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Top US general claims Afghanistan peace talks are right around the corner
KABUL (Reuters) - The top U.S. general said on Wednesday that the chances of a successful outcome from peace talks on ending the 18-year war in Afghanistan were higher than before and could happen in the "near term."
Earlier this month the Afghan Taliban released American and Australian university professors held hostage for more than three years, raising hopes for a revival of peace talks.
The chances of successful peace talks are complicated by the Taliban's refusal to engage with what they call an "illegitimate" U.S.-backed government in Kabul.
A messy political situation in Afghanistan and continued violence only make the situation more difficult.
Army General Mark Milley, the chairman of the Joint Chiefs of Staff, arrived in Afghanistan on Wednesday, his first trip to the country since taking the top job in September.
"I think the chances of a positive outcome through negotiations is higher than I have seen, and I've been deeply involved in Afghanistan for 18 years," Milley told reporters.
"With a bit of luck, we'll have successful negotiations in the near term, not too distant future," Milley said.
He added that work remained to actually see a positive outcome.
"A lot of time in situations like this, two steps forward one step back," he said.
Over the past 18 years, senior American military leaders and diplomats have routinely talked about their optimism and how the war has turned a corner, but the Taliban continue to control large parts of the country.
Talks between the Taliban and the United States aimed at ending the war collapsed in September after President Donald Trump called off what he described as a planned meeting at the U.S. Camp David presidential retreat.
Before the talks were broken off, both sides had said they were close to a deal.
Two Taliban leaders told Reuters that the group had again been holding meetings with senior U.S. officials in Doha since this weekend, saying they could soon resume the peace process.
"Our leaders started unofficial meetings with senior U.S. officials in Doha and working on a plan how to resume the peace process," one of the Taliban leaders said.
Milley said negotiations were "ongoing."
Last month the U.S. military said that it had quietly reduced the number of troops by about 2,000, to bring the total number of U.S. troops in Afghanistan to between 12,000 and 13,000.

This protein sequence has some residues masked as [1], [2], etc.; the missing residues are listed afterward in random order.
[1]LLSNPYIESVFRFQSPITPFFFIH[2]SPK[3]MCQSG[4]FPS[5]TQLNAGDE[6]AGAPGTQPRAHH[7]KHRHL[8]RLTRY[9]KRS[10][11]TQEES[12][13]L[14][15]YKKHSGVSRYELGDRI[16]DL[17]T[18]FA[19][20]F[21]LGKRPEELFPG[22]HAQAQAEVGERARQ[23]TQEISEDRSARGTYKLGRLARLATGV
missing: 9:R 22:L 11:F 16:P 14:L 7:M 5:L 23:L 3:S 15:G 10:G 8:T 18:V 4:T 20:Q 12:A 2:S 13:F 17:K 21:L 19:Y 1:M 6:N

The Pentagon has said it can go down to 8,600 troops and still carry out a counter-terrorism mission.
Milley said no decisions had been made on troop reductions and there were several options, including going down to 8,600.
The FBI is treating the recent shooting at Naval Air Station Pensacola, Florida, as a terrorist attack, several media outlets reported on Sunday.
"We work with the presumption that this was an act of terrorism," USA Today quoted FBI Agent Rachel Rojas as saying at a news conference.
WASHINGTON/SEOUL (Reuters) - U.S. President Donald Trump said on Sunday that North Korean leader Kim Jong Un risks losing "everything" if he resumes hostility and his country must denuclearize, after the North said it had carried out a "successful test of great significance."
"Kim Jong Un is too smart and has far too much to lose, everything actually, if he acts in a hostile way. He signed a strong Denuclearization Agreement with me in Singapore," Trump said on Twitter, referring to his first summit with Kim in Singapore in 2018.
"He does not want to void his special relationship with the President of the United States or interfere with the U.S. Presidential Election in November," he said.
The three sailors whose lives were cut short by a gunman at Naval Air Station Pensacola, Florida, on Friday "showed exceptional heroism and bravery in the face of evil," said base commander Navy Capt. Tim Kinsella.
Ensign Joshua Kaleb Watson, Airman Mohammed Sameh Haitham, and Airman Apprentice Cameron Scott Walters were killed in the shooting, the Navy has announced.
The Pentagon’s troop deployment denials means nothing when the White House screams ‘fake news’ all the time
The Pentagon has a credibility problem that is the result of the White House's scorched earth policy against any criticism. As a result, all statements from senior leaders are suspect.
We're beyond the point of defense officials being unable to say for certain whether a dog is a good boy or girl. Now we're at the point where the Pentagon has spent three days trying to knock down a Wall Street Journal story about possible deployments to the Middle East, and they've failed to persuade either the press or Congress.
The Wall Street Journal reported on Wednesday that the United States was considering deploying up to 14,000 troops to the Middle East to thwart any potential Iranian attacks. The story made clear that President Trump could ultimately decide to send a smaller number of service members, but defense officials have become fixated on the number 14,000 as if it were the only option on the table.
This article originally appeared on Business Insider.
SIMI VALLEY, Calif. – Gen. David Berger, the US Marine Corps commandant, suggested the concerns surrounding a service members' use of questionable Chinese-owned apps like TikTok should be directed against the military's leadership, rather than the individual troops.
Speaking at the Reagan National Defense Forum in Simi Valley, California, on Saturday morning, Berger said the younger generation of troops had a "clearer view" of the technology "than most people give them credit for."
"That said, I'd give us a 'C-minus' or a 'D' in educating the force on the threat of even technology," Berger said. "Because they view it as two pieces of gear, 'I don't see what the big deal is.'"